The latest trouble in Cairo began, as these things often do, with the security services brutalising a young person.
This time it was torture. The young person in question was part of a group of revolutionaries who have been maintaining a small sit-in outside the parliament building near Tahrir Square since late November. They want to prevent the Prime Minister – who was in fact appointed by the head of the military – from taking up office there. The military have announced that they are not going to let elected officials decide the new constitution; and the secret police are still kidnapping pro-democracy activists at will.
This time, it was the turn of a young man named Aboudi to spark the pitched street battles between pro-democracy protesters and the various factions struggling for power in Cairo. He was snatched from the sit-in by soldiers in the early hours of Friday morning, kept for an hour, and beaten so badly he couldn't physically open his eyes.
When the occupiers saw what had happened to Aboudi, they confronted the soldiers, and the violence escalated from around 3AM.
Throughout Friday morning, this elderly woman camped out next to her wheelchair in a cardboard fort in the middle of the fighting. She didn't seem too worried about what was going on around her.
Soldiers and plain-clothes thugs drove revolutionaries onto nearby Kasr al Aini Street, and spent the day lobbing projectiles down at them from the eleventh floor of a building. They threw rocks, ceramic, glass, paving slabs, petrol bombs and at least one step ladder. In fact, they're still doing so as I write, more than 36 hours after this all began.
It's hard to describe how terrifying it is to be surrounded by chunks of concrete flying from that height, and shattering when they hit the ground. I saw dozens carried off unconscious and bloodied, and one guy hit by a paving slab thrown from the eleventh floor. When I tried to get to sleep that night, I kept waking up over and over again to that image. I'm sure I'm not the only one.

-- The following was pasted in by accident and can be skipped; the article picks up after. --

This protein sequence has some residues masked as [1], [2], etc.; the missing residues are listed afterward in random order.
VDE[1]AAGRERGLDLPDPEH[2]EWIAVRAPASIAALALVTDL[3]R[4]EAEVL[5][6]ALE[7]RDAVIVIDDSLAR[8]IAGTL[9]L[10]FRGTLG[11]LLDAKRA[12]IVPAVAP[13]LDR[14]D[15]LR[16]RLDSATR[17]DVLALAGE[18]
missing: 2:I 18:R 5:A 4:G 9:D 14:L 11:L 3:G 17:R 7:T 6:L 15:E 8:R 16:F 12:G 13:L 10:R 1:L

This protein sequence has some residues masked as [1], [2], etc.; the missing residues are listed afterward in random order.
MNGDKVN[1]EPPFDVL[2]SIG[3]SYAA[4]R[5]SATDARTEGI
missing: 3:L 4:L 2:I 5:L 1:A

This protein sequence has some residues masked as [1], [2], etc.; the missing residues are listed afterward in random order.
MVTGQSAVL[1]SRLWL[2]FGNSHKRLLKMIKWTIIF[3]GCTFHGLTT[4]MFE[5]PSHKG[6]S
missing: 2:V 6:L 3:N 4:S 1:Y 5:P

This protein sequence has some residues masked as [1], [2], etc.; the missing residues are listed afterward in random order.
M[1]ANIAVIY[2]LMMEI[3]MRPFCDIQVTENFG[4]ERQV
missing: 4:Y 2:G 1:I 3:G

It's also hard to describe how “disorganised, unhinged and violent” the army is, as a friend of mine put it. I'm used to the Met's particular form of forcefulness, but it has a certain discipline and ruthless logic to it (it's probably also more effective). But these guys are throwing rocks and petrol bombs, lashing out with huge clubs and taking personal decisions to chase and beat individual members of the public. They're working alongside plain-clothes thugs, swapping equipment with them.
They've also been using live ammunition.
I got a taste of the army's wild violence, shortly after revolutionaries tried to break into the parliament building. You can see the protesters getting close to the gates here:
When they did, the army broke out in a pincer movement. They arrested and beat many people. I was lucky to escape with just a whack across the head.
This woman was captured by the army. This is what she looked like when they released her. She had blood splattered on her jeans.
But the revolutionaries reformed, regrouped, and attacked again. By one in the morning, the Ministry of Transport was on fire. Somehow, it didn't burn down entirely.
On Saturday morning, the army launched a fresh attack, rampaging across Tahrir beating and arresting revolutionaries and passers-by, and smashing stalls and cars. They burned the few remaining tents; threw rocks and – again and again – beat defenceless people lying on the ground.
Then, the army raided the media office I was working in above the square. They confiscated several cameras, but didn't manage to get them all. I think they wanted to stop photos like this getting out.
In relative terms, our raid was pretty chilled out. But Adam Akary of Al Jazeera English tweeted from the Ismailia hotel, used by several journalists, describing his experience of the raid there. “I managed to find a cabinet used for storage. Climbed a ladder to get to it when the time was right and in the dark heard the beating sounds.”
At the time of writing, nine are dead, and hundreds wounded. The fighting continues.